III. Shaping My Career Aspirations.

How do your college experiences shape your future career aspirations, particularly in marketing?

My time at St. John’s University has greatly influenced my marketing career aspirations. Identifying a target market—a group of similar individuals based on specific characteristics—is crucial in marketing. However, the University’s diversity has shown me the beauty of how different individuals can come together to form strong bonds and a tight-knit community.

I have been fortunate to develop close friendships with people from all over, including New Yorkers, Southerners, and international students.

From a marketing perspective, understanding this diverse community has taught me the importance of being personal and genuine with people, regardless of where they originate. This valuable lesson has proven immensely helpful in my marketing assignments and endeavors.

Please share an example of how the skills you’ve gained from campus involvement have complemented your studies in marketing.

One of the critical skills I have acquired is being curious and asking questions when I don’t know something. This has enabled me to learn more about people without appearing distant or unapproachable.

Additionally, I have learned the importance of being transparent in my interactions, especially in my involvement with SEW. By being true to myself, I have been able to participate in the club despite not being the most outgoing person.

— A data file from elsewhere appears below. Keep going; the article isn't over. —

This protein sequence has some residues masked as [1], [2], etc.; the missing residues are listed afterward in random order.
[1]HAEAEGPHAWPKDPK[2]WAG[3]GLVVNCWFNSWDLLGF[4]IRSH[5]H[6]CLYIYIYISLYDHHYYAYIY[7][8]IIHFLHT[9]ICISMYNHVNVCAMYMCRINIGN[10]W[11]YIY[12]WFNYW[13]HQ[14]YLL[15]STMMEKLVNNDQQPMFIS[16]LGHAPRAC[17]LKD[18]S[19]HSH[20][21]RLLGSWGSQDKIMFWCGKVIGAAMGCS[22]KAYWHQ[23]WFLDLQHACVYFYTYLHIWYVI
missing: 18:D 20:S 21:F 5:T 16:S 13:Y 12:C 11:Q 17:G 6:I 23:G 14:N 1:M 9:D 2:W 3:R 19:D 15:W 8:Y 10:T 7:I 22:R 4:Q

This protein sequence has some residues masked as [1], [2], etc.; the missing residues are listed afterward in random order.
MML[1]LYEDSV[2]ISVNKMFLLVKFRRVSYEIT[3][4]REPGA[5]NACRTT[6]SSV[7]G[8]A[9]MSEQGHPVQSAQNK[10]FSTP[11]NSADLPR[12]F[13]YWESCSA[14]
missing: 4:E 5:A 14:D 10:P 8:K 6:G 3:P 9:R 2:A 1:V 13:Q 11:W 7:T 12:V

IV. Advice for Students Considering Campus Involvement.

Balancing academics with campus involvement can be challenging. How do you manage your time effectively to excel in your marketing studies while actively participating in various roles on campus?

Achieving balance is essential when managing time and being honest with oneself. I have always been successful academically because I prioritize progress in each of my courses. In addition, I have learned only to take on what I can handle while working with SEW and other campus roles. Though a hard worker, I allocate time to participate in various events or activities.

Lové Johnson, SEW’s supervisor, is a prime example of someone who understands students’ struggles and challenges academically and as young adults. She is accommodating and supportive. 

For students considering becoming more involved on campus, what advice would you give them based on your experiences and their positive impact on your personal and academic growth?

With all the organizations and clubs on campus, deciding which ones to participate in can be frustrating. It is essential, though, that you find your community. Based on my experiences, you should see your family on campus, with whom you believe you can grow and become a better person.

Remember, although the path may be challenging, go for it head-on if you see a purpose and a reason to participate.

It doesn’t have to be directly linked with your studies, but having people around you who rely on your presence pushes you to strive academically to stay with the family you find on campus.